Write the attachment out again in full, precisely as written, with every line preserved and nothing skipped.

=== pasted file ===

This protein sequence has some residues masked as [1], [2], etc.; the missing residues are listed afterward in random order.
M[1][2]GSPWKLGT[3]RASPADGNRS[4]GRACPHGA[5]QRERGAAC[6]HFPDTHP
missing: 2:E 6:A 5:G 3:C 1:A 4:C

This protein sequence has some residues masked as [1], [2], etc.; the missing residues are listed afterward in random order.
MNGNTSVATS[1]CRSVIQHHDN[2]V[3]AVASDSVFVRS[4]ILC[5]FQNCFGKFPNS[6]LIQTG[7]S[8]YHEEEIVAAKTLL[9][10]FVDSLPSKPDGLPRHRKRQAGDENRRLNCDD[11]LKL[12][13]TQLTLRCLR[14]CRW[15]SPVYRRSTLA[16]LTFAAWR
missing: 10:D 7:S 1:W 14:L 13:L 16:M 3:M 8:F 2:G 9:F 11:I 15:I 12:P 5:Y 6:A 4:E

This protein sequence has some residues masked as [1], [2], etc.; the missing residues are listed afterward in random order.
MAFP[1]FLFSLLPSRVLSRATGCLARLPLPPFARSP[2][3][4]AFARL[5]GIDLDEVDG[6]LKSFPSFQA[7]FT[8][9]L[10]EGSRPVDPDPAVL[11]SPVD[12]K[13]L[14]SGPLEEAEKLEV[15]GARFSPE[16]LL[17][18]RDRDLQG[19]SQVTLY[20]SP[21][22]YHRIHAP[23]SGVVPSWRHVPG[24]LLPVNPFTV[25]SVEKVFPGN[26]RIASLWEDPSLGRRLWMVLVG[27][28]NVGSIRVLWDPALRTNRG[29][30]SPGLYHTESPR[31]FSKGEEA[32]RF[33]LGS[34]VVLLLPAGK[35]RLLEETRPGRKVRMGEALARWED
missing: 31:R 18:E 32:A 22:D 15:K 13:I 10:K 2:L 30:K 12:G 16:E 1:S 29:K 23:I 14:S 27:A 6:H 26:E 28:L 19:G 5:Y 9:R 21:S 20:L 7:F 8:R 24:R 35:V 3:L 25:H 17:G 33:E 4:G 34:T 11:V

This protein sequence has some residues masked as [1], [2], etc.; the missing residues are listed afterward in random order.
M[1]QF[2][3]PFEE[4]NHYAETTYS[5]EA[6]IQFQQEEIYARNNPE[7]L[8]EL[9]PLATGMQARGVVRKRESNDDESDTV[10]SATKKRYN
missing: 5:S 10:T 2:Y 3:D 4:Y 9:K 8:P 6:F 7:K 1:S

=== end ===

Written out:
This protein sequence has some residues masked as [1], [2], etc.; the missing residues are listed afterward in random order.
M[1][2]GSPWKLGT[3]RASPADGNRS[4]GRACPHGA[5]QRERGAAC[6]HFPDTHP
missing: 2:E 6:A 5:G 3:C 1:A 4:C

This protein sequence has some residues masked as [1], [2], etc.; the missing residues are listed afterward in random order.
MNGNTSVATS[1]CRSVIQHHDN[2]V[3]AVASDSVFVRS[4]ILC[5]FQNCFGKFPNS[6]LIQTG[7]S[8]YHEEEIVAAKTLL[9][10]FVDSLPSKPDGLPRHRKRQAGDENRRLNCDD[11]LKL[12][13]TQLTLRCLR[14]CRW[15]SPVYRRSTLA[16]LTFAAWR
missing: 10:D 7:S 1:W 14:L 13:L 16:M 3:M 8:F 2:G 9:F 11:I 15:I 12:P 5:Y 6:A 4:E

This protein sequence has some residues masked as [1], [2], etc.; the missing residues are listed afterward in random order.
MAFP[1]FLFSLLPSRVLSRATGCLARLPLPPFARSP[2][3][4]AFARL[5]GIDLDEVDG[6]LKSFPSFQA[7]FT[8][9]L[10]EGSRPVDPDPAVL[11]SPVD[12]K[13]L[14]SGPLEEAEKLEV[15]GARFSPE[16]LL[17][18]RDRDLQG[19]SQVTLY[20]SP[21][22]YHRIHAP[23]SGVVPSWRHVPG[24]LLPVNPFTV[25]SVEKVFPGN[26]RIASLWEDPSLGRRLWMVLVG[27][28]NVGSIRVLWDPALRTNRG[29][30]SPGLYHTESPR[31]FSKGEEA[32]RF[33]LGS[34]VVLLLPAGK[35]RLLEETRPGRKVRMGEALARWED
missing: 31:R 18:E 32:A 22:D 15:K 13:I 10:K 2:L 30:K 12:G 16:E 1:S 29:K 23:I 14:S 27:A 6:H 26:E 28:L 19:G 5:Y 9:R 21:S 20:L 7:F 8:R 24:R 35:V 3:L 25:H 17:G 33:E 4:G 34:T 11:V

This protein sequence has some residues masked as [1], [2], etc.; the missing residues are listed afterward in random order.
M[1]QF[2][3]PFEE[4]NHYAETTYS[5]EA[6]IQFQQEEIYARNNPE[7]L[8]EL[9]PLATGMQARGVVRKRESNDDESDTV[10]SATKKRYN
missing: 5:S 10:T 2:Y 3:D 4:Y 9:K 8:P 6:F 7:K 1:S